I mostly use only six tools in the weightroom: barbells, dumbbells, kettlebells, suspension trainers, cables, and bands. Exercises with these items can be taught quickly, allow athletes to work at multiple speeds and in multiple planes, and prime athletes to safely lift greater loads. Plus, these tools can be found in any basic weightroom, which enables triathletes to continue their workouts when traveling.

All of my strength sessions begin with soft-tissue work using foam rollers, tennis balls, and golf balls. Triathletes use foam rolling to target their upper backs; tennis balls for their glutes, calves, and hamstrings; and golf balls for their feet. Then, they complete a dynamic warm-up to increase their range of motion.

From there, I address the following goals with strength work:

Improving mobility: This may be the most important element in decreasing injuries and improving movement patterns in triathletes. My clients complete mobility exercises for their ankles, hips, and thoracic spine during the warm-up or as active recovery between lifts.

Strengthening lateral stabilizers: I use mini-band walks to strengthen athletes’ lateral stabilizers and external hip rotators, which helps to reduce common overuse injuries and improve running economy.

Creating muscle balance: Swimming, cycling, and running are cyclical activities that can bring about pattern overload and overuse injuries. Therefore, it’s important to create muscle balance in triathletes’ posterior deltoids, scapular adductors, anterior core, hip external rotators, and hip extensors. These are the opposing muscles to the prime movers in swimming, cycling, and running.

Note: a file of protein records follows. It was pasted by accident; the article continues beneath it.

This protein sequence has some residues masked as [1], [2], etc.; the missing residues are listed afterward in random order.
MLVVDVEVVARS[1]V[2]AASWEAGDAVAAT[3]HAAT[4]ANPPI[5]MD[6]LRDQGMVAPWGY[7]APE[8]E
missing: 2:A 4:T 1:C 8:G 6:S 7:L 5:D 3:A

Developing explosive power: Upper- and lower-body power development and elasticity are essential for speed development. If I’m working with athletes who have prior Olympic lift experience and good technique, they will continue to use these movements. If an athlete has no prior experience with Olympic lifts, and there isn’t enough time for me to teach them properly, I’ll use other power-based exercises such as kettlebell swings, med ball throws, and box jumps.

Shoulder work: Triathletes’ shoulders sustain a significant amount of stress from swimming and gripping aero handlebars. To avoid compounding this by pressing in a fixed range of motion, my athletes use dumbbells, cables, or TRX for shoulder work, rather than bench press.

Developing stabilization: A lack of stabilization is a major cause of injury in endurance athletes. Because of the demands of their sport, triathletes require a high degree of stabilization in their shoulders and core. To address this, I include a lot of one-arm exercises and anterior core progressions in my strength program, utilizing stability balls, suspension systems, slide boards, and ab wheels. Single-leg squats and dead lift variations also build stabilization and transfer to both cycling and running.